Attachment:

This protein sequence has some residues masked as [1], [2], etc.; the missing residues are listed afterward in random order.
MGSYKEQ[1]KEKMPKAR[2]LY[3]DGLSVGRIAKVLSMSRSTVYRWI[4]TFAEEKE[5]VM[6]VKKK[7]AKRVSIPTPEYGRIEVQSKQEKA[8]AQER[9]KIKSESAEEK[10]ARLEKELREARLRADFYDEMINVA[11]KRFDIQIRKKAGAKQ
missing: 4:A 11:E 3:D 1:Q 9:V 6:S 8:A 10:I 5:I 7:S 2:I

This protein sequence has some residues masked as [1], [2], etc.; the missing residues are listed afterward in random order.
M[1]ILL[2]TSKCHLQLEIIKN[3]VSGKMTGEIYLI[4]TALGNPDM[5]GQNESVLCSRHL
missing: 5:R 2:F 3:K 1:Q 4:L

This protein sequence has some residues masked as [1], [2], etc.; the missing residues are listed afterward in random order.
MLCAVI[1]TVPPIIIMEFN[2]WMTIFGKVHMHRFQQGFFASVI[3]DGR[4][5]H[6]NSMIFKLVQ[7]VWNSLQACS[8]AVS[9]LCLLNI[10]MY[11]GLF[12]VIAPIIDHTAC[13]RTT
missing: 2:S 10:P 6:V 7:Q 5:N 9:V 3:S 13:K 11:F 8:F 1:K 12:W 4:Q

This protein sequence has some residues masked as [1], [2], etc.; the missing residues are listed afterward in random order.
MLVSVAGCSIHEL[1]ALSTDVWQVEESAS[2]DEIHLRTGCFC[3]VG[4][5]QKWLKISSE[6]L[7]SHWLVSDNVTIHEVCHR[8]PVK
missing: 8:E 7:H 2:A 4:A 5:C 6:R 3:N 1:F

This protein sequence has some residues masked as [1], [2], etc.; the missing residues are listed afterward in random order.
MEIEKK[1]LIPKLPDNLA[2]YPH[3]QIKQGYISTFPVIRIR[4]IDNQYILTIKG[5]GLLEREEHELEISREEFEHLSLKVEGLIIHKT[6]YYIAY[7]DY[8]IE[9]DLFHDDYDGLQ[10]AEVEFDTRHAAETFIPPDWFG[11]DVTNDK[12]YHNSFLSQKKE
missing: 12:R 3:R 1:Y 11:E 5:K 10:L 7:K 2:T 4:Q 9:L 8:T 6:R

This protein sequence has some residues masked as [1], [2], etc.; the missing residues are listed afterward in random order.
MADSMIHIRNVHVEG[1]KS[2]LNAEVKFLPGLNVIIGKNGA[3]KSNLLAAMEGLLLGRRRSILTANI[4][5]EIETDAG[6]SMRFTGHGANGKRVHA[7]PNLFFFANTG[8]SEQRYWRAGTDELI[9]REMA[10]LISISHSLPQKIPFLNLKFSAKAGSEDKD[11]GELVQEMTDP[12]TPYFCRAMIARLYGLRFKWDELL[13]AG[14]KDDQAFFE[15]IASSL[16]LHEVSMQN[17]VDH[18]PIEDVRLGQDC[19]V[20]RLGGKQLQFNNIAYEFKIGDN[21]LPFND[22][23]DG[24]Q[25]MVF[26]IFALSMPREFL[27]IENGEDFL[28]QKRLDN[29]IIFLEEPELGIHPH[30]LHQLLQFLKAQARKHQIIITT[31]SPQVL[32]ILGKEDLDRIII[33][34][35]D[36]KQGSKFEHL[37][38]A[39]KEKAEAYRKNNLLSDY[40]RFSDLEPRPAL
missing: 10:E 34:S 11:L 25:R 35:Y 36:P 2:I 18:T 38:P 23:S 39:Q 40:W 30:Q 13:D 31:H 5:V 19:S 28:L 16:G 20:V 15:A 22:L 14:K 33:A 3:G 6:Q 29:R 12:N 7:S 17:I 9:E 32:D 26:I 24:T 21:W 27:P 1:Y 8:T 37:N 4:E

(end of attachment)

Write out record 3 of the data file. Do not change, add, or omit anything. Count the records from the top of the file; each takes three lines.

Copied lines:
This protein sequence has some residues masked as [1], [2], etc.; the missing residues are listed afterward in random order.
MLCAVI[1]TVPPIIIMEFN[2]WMTIFGKVHMHRFQQGFFASVI[3]DGR[4][5]H[6]NSMIFKLVQ[7]VWNSLQACS[8]AVS[9]LCLLNI[10]MY[11]GLF[12]VIAPIIDHTAC[13]RTT
missing: 2:S 10:P 6:V 7:Q 5:N 9:V 3:S 13:K 11:F 8:F 1:K 12:W 4:Q